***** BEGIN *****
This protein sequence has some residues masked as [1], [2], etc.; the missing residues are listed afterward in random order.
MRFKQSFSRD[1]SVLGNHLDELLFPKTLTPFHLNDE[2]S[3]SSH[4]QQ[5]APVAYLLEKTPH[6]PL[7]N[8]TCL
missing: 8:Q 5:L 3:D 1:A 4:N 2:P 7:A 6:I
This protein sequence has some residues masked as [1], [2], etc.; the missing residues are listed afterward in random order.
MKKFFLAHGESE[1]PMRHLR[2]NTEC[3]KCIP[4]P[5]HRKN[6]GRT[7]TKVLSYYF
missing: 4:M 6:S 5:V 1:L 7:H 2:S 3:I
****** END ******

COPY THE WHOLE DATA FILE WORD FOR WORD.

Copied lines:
This protein sequence has some residues masked as [1], [2], etc.; the missing residues are listed afterward in random order.
MRFKQSFSRD[1]SVLGNHLDELLFPKTLTPFHLNDE[2]S[3]SSH[4]QQ[5]APVAYLLEKTPH[6]PL[7]N[8]TCL
missing: 8:Q 5:L 3:D 1:A 4:N 2:P 7:A 6:I
This protein sequence has some residues masked as [1], [2], etc.; the missing residues are listed afterward in random order.
MKKFFLAHGESE[1]PMRHLR[2]NTEC[3]KCIP[4]P[5]HRKN[6]GRT[7]TKVLSYYF
missing: 4:M 6:S 5:V 1:L 7:H 2:S 3:I